(CNN)Doreen Jansen looked at the brown hills from her Thousand Oaks home.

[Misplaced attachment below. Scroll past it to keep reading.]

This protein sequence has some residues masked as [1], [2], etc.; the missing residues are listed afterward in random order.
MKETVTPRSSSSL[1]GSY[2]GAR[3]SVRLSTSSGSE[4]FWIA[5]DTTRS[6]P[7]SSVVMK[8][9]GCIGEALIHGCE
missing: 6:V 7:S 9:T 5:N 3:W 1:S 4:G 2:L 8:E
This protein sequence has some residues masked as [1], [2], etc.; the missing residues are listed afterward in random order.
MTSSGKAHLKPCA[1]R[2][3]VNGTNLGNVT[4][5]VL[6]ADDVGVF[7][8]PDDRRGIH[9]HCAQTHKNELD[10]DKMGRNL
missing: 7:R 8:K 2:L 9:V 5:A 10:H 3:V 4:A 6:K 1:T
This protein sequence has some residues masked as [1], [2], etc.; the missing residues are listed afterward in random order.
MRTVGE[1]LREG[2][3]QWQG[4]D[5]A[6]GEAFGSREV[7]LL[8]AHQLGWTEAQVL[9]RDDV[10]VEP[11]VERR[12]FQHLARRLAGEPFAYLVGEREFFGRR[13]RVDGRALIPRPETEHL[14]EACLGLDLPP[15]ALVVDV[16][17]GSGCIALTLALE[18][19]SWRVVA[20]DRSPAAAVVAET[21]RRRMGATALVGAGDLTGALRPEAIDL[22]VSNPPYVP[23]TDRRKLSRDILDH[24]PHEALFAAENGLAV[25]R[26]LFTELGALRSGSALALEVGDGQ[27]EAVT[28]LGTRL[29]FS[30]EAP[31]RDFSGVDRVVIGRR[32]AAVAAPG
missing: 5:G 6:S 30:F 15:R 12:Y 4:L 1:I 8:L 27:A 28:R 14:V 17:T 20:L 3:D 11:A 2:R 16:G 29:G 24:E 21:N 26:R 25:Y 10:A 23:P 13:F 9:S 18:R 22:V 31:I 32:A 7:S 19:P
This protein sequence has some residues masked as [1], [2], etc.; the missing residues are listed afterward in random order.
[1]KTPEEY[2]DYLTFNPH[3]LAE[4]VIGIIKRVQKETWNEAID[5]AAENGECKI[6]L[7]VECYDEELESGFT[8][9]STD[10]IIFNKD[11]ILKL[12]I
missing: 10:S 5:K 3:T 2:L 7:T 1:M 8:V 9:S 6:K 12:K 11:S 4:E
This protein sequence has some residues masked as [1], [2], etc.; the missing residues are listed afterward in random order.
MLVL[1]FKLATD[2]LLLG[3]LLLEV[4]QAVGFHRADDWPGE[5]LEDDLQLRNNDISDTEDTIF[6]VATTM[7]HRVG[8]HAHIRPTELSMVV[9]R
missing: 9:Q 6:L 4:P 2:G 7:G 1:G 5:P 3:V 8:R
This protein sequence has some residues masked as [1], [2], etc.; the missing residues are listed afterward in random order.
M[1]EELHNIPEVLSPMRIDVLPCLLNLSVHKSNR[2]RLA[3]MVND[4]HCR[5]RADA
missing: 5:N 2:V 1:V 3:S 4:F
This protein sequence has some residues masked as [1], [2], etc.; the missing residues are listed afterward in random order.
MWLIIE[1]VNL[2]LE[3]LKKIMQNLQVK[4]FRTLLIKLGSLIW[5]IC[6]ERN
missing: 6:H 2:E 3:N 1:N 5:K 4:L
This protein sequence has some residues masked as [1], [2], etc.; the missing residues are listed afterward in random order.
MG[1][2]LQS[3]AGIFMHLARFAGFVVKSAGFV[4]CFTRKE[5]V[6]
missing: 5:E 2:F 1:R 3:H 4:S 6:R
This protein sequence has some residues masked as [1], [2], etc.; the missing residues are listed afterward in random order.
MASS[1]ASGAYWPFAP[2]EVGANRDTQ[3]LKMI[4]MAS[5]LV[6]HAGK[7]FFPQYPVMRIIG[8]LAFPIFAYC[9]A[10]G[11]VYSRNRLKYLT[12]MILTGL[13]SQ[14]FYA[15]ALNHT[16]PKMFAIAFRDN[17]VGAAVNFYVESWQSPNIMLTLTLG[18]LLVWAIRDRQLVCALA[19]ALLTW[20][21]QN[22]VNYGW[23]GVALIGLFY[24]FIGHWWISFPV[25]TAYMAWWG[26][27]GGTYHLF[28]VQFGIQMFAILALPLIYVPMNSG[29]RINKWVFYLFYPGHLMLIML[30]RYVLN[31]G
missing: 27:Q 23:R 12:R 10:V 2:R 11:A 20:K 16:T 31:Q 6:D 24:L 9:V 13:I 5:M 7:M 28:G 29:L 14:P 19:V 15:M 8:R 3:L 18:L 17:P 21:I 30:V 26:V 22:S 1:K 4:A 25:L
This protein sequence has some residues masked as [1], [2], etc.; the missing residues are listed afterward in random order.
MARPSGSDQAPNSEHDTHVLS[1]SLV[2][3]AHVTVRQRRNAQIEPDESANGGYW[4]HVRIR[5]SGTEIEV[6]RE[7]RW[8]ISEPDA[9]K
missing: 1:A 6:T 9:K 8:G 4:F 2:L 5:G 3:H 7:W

“My plants are suffering,” Jansen said. “The animals, coyotes, rattlesnakes; they are all out in droves. It’s dry and unusually hot.”The signs of drought are everywhere here, from the shrinking lakes to the deathly drained color of trees and earth. Jansen decided to rip out her grass and put in arid plants.She’s not alone. The megadrought affecting the American West has been record-breaking, with no tangible relief in sight. It’s forcing cities to crack down on lawn-watering, and paying residents to replace their lawns with drought-resistant plants.Grass lawns need lots of waterRead MoreGrass is the single largest irrigated “crop” in America, surpassing corn and wheat, a frequently-cited study from NASA and the National Oceanic and Atmospheric Administration found. It noted by the early 2000s, turfgrass, mostly in front lawns, spanned about 63,000 square miles, an area larger than the state of Georgia.Keeping front lawn grass alive requires up to 75% of just one household’s water consumption, according to the study, which is a luxury California is quickly becoming unable to afford as the climate change-driven drought pushes reservoirs to historic lows.Why the Great American Lawn is terrible for the West's water crisisThe largest district in the state, the Metropolitan Water District serving 19 million people in Southern California, is paying $2 per square foot of grass pulled out. Water district customer cities and agencies can add more.Bill McDonnell, senior resource specialist with the water district, envisions a future when a residential lawn is what he calls “abnormal” in Southern California. McDonnell estimates that 70% of water use in his district goes to outdoor irrigation, led by lawns.”Each one of your sprinkler heads is like a shower,” he said. “You might have 15 or 20 sprinklers in your front yard. That’s 15 or 20 showers going off. That’s why we focus on outdoors (for water conservation).”The Metropolitan Water District told CNN the number of requests for grass removal rebates jumped four times in July, to 1,172 applications.Officials are already taking steps to reduce water deliveriesAs Colorado River crisis grows, some officials say it's time for feds to make a move on water cuts Federal officials declared a Tier 2 water shortage for the Colorado River starting next year. It will not directly impact water deliveries to California, but experts warn if the West’s water crisis continues its current intensifying trend, California will soon be subject to steep water cuts.And there is growing concern the current shortage system is not enough to save the river in the face of a historic, climate change-driven drought. Colorado River stakeholders, including Southern California, are now negotiating drastic cuts which could slash water deliveries by 25%.Some areas are beginning to see front yards without grass as a status symbol.The horrific drought led Larry Romanoff to combat climate change by ripping out his grass and replacing it with cactuses and decorative stones. Romanoff will collect $10,500, a whopping $6 per square foot of lawn removed from his desert home.”No matter how much water I put on my lawn, I still had ugly brown spots,” Romanoff recounted. He replaced an estimated 1,700 square feet of grass.The Coachella Valley Water District and its customer, the city of Rancho Mirage, are each paying Romanoff $3 per square foot of lawn torn out.”Here’s a chance to get rid of the lawn, save some money, and help the state.”Several state agencies told CNN they believe $6 a square for rebate is the highest in California, perhaps even a record.Officials worry Southern California won't have enough water to get through summer without unprecedented cutsThe removal business in Rancho Mirage exploded in May when the city council voted to fund $500,000 in grass removal rebates from its treasury.”The turf removal program was so popular, all the rebate money was claimed almost immediately,” said councilman Steve Downs. Downs noted Rancho Mirage managers voted to fund an additional $1.5 million in rebates, bringing the grass removal payout bonanza to $2 million.Richard Baker of Rancho Mirage called his decision to trade grass for cash at $6 a square foot a “no-brainer.””It was pretty surprising that they went that high,” Baker said with a jubilant laugh. Water agencies will pay Baker a little more than $24,000 for more than 4,000 square feet of lawn removed. Baker replaced the grass, paying $42,000 for artificial turf and labor. He expects to reap dramatic savings with little need for watering and gardeners.The Public Policy Institute of California’s Water Policy Center estimated for CNN nearly 50% of the 409 water agencies in California are offering some sort of turf removal rebate, both residential and commercial.Plants requiring little water are being added to yards across the Southwest.The rebates require applications, and adherence to each district’s rules on what types of trees, plants, mulch, rocks and more are acceptable alternatives.The Metropolitan Water District in the Los Angeles area does not allow artificial turf as a substitute for lawn.”It’s not an environmentally sensitive product,” said McDonnell, gesturing at a large garden of drought-resistant plants, from manzanita to sage to California lilac. He stressed he wants to see those plants be “normal” in California yards.Back in Thousand Oaks, Brian Godley and his Picture Build landscaping crew tore out more than 3,000 square feet of Doreen Jansen’s grassy park and replaced it with deer grass, dwarf fountain grass, lemon grass, along with trees, bushes and flowers.Many of the new water district rules for grass replacement in California also require homeowners to add rain barrels and configure the yard to catch and hold rainwater.”You have to capture natural water, so it does not flow off into city drains,” said Godley, who currently has 25 lawn removal projects in the pipeline.Godley added he is also putting in special types of soil additives which are like crystals, expanding to attract and hold water.”I didn’t want to say goodbye to my beautiful lawn, it’s like a park,” Jansen lamented. “But I realized that the grass wasn’t going to make it.”